This is the main theme of the book and, therefore,. deserves very serious consideration. The first point is that the world is in distress and everybody is feeling the evil effects of European civilisation. According to Iqbal, the reason for this is the materialistic outlook and the secular attitude of the West.


[Since the West viewed body and soul separate,
it also regarded State and Church as two.
See deceit and artifice in Statecraft
body without soul, and soul without body.]

The result is:


[The art of the West is nothing but man-killing.] 2

True peace is possible here if the spiritual and the temporal are looked upon as twin aspects of the same unity. Iqbal says: “The essence of ‘Tauhid’ as a working idea is equality, solidarity, and freedom. The state, from the Islamic standpoint’ is an endeavour to transform these ideal principles into space-time forces. . . . ”3


[Mankind will be secure only
when religion and State are one.]

A State based on religious principles and guided by moral considerations is called by Iqbal as khilafat in the real sense:


[Imperialism is all deceit and magic,

Caliphate is the protector -of God’s laws.] 5


[Caliphate is Faqr with political authority.] 6

The secular attitude is also responsible, according to Iqbal, for the misuse of reason and denial of revelation. Reason is in-capable of guiding us in the sphere of morals for which we have to fall back upon revelation. The message of Iqbal, therefore, is, first, to destroy the secular culture root and branch, and, secondly, to supplement reason with revelation. Love and reason, dhikr and fikr, Jamal and jalal, nur (light) and nar (fire) must supplement one another. It is this spiritual approach that should replace the materialistic attitude of the West.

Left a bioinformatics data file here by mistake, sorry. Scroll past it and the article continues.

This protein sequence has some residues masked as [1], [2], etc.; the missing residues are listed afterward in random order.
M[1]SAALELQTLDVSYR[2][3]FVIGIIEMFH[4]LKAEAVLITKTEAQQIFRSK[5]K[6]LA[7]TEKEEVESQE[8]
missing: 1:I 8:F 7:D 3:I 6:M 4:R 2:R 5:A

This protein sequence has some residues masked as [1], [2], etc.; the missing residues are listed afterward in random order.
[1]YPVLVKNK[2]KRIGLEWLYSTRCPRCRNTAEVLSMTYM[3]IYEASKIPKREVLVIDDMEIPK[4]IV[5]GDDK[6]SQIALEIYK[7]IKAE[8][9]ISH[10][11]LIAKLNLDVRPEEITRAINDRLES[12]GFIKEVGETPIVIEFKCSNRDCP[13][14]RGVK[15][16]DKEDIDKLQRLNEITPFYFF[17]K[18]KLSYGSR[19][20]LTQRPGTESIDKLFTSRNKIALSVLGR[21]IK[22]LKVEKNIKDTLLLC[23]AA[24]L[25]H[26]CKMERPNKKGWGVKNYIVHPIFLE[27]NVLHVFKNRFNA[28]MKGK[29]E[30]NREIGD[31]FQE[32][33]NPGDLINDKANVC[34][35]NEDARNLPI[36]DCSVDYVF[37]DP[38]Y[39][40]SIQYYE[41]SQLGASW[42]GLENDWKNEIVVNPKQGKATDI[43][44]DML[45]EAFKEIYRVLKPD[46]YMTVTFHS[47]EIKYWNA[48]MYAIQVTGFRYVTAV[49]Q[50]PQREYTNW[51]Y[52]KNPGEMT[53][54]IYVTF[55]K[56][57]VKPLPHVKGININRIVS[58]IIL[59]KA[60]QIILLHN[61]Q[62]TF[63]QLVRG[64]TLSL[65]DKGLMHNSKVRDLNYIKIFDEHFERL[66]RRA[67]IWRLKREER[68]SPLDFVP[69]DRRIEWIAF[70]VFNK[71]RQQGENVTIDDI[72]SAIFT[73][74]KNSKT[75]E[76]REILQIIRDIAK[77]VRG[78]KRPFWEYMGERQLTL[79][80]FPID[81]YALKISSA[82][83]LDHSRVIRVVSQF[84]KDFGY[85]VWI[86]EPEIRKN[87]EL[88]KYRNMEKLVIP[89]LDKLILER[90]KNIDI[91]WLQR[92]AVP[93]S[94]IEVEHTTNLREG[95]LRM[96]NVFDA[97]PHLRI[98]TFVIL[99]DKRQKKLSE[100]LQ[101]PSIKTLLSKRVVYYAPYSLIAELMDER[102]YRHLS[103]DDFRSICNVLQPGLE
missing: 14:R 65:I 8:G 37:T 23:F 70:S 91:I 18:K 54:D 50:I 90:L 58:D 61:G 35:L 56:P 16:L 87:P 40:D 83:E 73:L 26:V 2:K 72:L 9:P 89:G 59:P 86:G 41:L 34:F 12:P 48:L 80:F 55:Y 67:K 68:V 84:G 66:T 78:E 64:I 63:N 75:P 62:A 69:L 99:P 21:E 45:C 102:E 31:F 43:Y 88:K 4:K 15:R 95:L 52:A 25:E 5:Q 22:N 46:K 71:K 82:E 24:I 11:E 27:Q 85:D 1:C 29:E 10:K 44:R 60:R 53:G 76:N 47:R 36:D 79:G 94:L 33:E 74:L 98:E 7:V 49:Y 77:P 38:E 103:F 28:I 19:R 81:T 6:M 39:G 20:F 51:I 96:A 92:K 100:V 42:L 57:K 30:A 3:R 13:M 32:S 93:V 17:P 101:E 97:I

Political thinkers of the West tried to establish a League of Nations after the First World War, but it could not solve the problems of mankind because, according to Iqbal, it accepted division of mankind on the basis of land, colour and race as valid. It thus tended to divide mankind into warring factions instead of bringing them together. In 1913, only four years after the establishment of the League, Iqbal could say:

[So that the seed of strife be sown in the world,
world’s well-wishers have set up an organisation
to me it seems some plunderers of the dead
have gathered to divide graves among themselves.]

But writing in 1935, he gives a clearer picture of this organisation in contrast to what Islam would envisage its programme of action:


[The object of Western diplomacy: dividing nations,
object of Islam: human brotherhood.]

It would be very instructive if Iqbal’s New Year -message, which he gave in 1938, is quoted here. It is as relevant today as it was when it was given. He says “So long as this so-called democracy, this accursed nationalism and this degraded imperial-ism are not shattered, so long as men do not demonstrate by their actions that they believe that the whole world is the family of God, so long as distinctions of race, colour and geographical nationalities are not wiped out completely, they will never be able to lead a happy and contented life and the beautiful ideals of liberty, equality, and fraternity will never materialise.”9

The people of Asia must acquire power themselves, turn their back on the materialism of the West and set up a new social order based on the ancient traditions of honesty, sincerity and spirituality, which Iqbal calls here White Hand of Moses.

The last advice of Iqbal is that we must develop our economic system free from the influence of the West. Our trade, commerce and industry must in no case be dependent upon those of the West. It is better, he emphasises, to remain poor and ill-clad rather than pine for wealth which may enslave us to the West.

1.         Zabur-i ‘Ajam, p. 217.

2.         Ibid., p. 233.

3.         Reconstruction, p. 154.

4.         Bal-i Jibril, p. 160. Junaid, the mystic of Baghdad, represents religion, while Ardsher, Iranian monarch of Sassanid dynasty, represents State.

5.         Armaghan-i Hijaz, p. 126.

6.         Ibid., p. 110. “Crown and throne” are symbols of political authority.

7.         Payam-i M’ashriq, p. 233.

8.         Darb-i Kalim, p. 54.

9.         “Shamloo,” Ed., Speeches and Statements of Iqbal, p. 222.